Column: On healing, spirituality and slaying dragons


Photo credit: Lena Jones

Columnist Lena Jones received a book from her mother as a reminder that, sometimes, healing is out of our hands.


Painful pressure on the right side of my face. Forehead, temples, down my neck.

“Does it hurt now?”

Only if I take off the sunglasses.

“So there’s light sensitivity?”

Yes, definitely.

“You’re having migraines.”

At that moment, I honestly tried to exhale. I told myself that with my doctor’s diagnosis, I could condense a month’s worth of pressure pulsing against my skull into a disyllabic uttering, a mere label! Looking back, my insistence on relief obviously served to mask something else. An uneasy feeling, let’s say. Mid-drive home, Mom laid hold of this feeling and drew it out into the open air. 

“You don’t have to accept this diagnosis,” she said. 

The implications of her words were spiritual. As Christians, my family and I believe that when the Son of God died on the cross, he paid the price for our physical and spiritual wellbeing. This is not a universal tenet. Some who practice Judaism, for instance, believe G-d* has dominion over illness and healing, mental or physical. Muslims have historically been at the forefront of medical discoveries, partially because of the belief that “for every illness God gives a cure.” Hindu faith reflects upon suffering as a nonrandom consequence of life which one can be relieved of by reaching moksha, or release from the cycle of birth, death and rebirth. Many Buddhists think of illness as “inherent in life itself,” while some Sikhs pray to Waheguru and read their spiritual text for “physical and spiritual strength and nourishment.” 

My faith has influenced the way I approach healing, and the same can be said of other members of the Archer community.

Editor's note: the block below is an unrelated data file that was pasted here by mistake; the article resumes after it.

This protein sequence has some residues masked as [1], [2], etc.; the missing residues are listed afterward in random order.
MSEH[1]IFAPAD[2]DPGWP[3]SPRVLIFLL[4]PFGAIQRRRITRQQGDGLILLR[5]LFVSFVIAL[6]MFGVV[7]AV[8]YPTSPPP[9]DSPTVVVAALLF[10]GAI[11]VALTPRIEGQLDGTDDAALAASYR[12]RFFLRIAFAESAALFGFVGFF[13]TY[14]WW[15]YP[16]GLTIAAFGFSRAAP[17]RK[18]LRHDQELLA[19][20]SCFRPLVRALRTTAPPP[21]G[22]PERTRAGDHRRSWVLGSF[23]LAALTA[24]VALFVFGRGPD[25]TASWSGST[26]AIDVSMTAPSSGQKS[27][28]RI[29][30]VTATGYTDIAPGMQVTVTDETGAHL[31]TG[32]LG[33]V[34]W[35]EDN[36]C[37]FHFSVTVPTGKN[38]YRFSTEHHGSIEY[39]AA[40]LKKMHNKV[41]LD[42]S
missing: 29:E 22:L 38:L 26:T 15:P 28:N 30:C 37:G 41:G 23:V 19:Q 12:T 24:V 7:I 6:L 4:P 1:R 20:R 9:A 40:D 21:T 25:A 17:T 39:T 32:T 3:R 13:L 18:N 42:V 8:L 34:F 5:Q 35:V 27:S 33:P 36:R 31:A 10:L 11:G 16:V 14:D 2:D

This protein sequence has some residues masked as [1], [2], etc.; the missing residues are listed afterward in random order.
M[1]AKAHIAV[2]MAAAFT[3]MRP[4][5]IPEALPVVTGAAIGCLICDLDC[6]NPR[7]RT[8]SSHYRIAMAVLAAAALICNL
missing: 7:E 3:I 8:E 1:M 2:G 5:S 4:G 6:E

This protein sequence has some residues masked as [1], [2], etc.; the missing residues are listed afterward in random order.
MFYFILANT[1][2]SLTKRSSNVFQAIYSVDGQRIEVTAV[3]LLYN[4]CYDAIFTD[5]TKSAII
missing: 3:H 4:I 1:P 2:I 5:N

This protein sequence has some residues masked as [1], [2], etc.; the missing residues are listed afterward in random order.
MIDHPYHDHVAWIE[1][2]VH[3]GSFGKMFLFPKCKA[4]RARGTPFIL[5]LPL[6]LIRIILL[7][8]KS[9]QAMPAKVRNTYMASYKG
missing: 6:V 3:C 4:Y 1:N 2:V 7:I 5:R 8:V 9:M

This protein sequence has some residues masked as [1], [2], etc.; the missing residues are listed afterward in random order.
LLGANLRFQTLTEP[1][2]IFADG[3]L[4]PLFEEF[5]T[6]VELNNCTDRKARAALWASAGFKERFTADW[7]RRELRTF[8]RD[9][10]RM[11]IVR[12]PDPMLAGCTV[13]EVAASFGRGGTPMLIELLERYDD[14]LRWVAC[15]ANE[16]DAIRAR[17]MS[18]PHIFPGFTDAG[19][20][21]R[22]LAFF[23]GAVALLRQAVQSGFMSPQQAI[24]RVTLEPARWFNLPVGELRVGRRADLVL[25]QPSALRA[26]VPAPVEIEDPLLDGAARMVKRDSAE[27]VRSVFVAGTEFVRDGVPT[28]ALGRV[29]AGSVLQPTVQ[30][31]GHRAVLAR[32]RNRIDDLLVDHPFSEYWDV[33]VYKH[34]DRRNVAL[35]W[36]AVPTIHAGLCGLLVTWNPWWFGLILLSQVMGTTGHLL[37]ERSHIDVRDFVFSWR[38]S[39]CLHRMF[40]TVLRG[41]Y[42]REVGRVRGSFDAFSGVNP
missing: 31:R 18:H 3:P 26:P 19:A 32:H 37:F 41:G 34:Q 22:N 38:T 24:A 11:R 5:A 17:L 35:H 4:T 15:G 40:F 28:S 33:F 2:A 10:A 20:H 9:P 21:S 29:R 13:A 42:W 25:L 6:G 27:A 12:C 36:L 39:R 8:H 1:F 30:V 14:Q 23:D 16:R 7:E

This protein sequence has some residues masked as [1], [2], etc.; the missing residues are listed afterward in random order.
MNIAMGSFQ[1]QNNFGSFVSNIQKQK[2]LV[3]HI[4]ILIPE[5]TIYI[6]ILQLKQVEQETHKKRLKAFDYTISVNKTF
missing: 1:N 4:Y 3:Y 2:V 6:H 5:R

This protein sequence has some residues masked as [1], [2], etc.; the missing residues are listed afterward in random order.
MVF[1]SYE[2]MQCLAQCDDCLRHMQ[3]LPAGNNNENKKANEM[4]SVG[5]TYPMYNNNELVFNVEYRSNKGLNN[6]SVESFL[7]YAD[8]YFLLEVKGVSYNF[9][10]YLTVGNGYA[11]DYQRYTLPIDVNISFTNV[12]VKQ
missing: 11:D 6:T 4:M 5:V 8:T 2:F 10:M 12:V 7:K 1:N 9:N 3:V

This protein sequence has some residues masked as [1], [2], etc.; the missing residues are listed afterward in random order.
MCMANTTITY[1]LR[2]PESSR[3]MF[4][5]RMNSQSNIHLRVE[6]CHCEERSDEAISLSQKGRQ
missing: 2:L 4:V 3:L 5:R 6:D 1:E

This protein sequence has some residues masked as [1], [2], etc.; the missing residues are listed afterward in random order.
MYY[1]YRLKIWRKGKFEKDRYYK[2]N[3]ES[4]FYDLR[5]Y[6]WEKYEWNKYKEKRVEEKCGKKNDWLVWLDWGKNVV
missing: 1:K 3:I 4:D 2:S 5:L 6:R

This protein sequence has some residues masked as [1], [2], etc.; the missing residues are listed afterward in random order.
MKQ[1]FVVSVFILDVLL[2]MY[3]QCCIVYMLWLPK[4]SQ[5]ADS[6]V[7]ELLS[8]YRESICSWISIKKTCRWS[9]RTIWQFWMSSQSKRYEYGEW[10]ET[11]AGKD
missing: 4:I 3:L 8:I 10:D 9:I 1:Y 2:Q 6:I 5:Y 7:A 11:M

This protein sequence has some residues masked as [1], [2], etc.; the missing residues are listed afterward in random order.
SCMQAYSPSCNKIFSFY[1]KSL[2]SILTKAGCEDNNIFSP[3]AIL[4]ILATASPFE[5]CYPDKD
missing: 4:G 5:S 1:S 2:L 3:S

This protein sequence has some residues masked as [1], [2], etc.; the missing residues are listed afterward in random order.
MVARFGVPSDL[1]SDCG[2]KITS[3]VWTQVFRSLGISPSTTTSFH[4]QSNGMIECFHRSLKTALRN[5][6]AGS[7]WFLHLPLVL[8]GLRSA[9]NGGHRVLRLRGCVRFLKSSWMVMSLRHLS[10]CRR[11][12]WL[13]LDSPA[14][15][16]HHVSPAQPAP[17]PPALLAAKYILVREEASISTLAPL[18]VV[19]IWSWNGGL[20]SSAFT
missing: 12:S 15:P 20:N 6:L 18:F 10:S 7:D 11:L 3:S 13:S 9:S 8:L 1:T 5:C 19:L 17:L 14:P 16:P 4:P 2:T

“It’s kind of like emotional support. Like therapy, but more internal,” said senior Esha Sankhala, reflecting on how her faith, Hinduism, helped her believe in emotional healing. 

Sankhala was born with a cleft palate and had surgeries to repair her lip in seventh grade. She recalled feeling depressed afterwards. 

“I couldn’t see the light at the end of the tunnel, per se.” After praying for her mental state, Sankhala felt that the grogginess and pain post-surgery “weren’t as big of a deal.”

Praying for other people’s health has come naturally to Hailey Adams ‘20. The influences of Catholicism and the Baptist Church from her maternal and paternal sides, respectively, paved the way for Adams to pursue her own spiritual formation.

“I’ve always had a strong belief in God, or like, a Higher Power,” Adams said. “That’s always been something that kept me going even though I’m not practicing [orthodox Catholicism]. If I felt that someone was sick in any way, shape, or form, I’ll pray for you… My God, or your God, is looking after you.” 

Dr. Angela Gallegos, an Archer math teacher, grew up within the Church of Jesus Christ of Latter-day Saints, but she has cultivated personal views on how spirituality influences healing. She said her experiences studying biology and physiology have shown her that our stress hormone pathways often affect our health. 

“I think when people believe things are going to work, things generally have a better chance of improving,” Gallegos said. 

When my mother encouraged me to lean on my faith during trying times, I was consumed by the role I had to play in all this. I felt as though life had challenged me to use all my strength to believe in God for a better future, as Dr. Gallegos described. Like Hailey Adams, I’d always prayed for others at the slightest sign of trouble. Now, just as Esha Sankhala had prayed, I would have to pray for myself. 

The only problem? My migraines were already upon me, and I didn’t know if my faith was strong enough to slay that dragon.

I took some time to think and came across this recording of a service at Cottonwood Church. The speaker, Pastor Joel Holm, struck me with this: “We all want healing, we just want it privately… If you want to get well — really healed, fully healed! — you kind of have to begin by admitting your weakness, your inability to fix yourself.

So here I am.

*Substituting the name “God” with “G-d” is a reflection of the traditional Jewish practice of respecting and revering God’s Hebrew name. See this article by Ariela Pelaia for more information.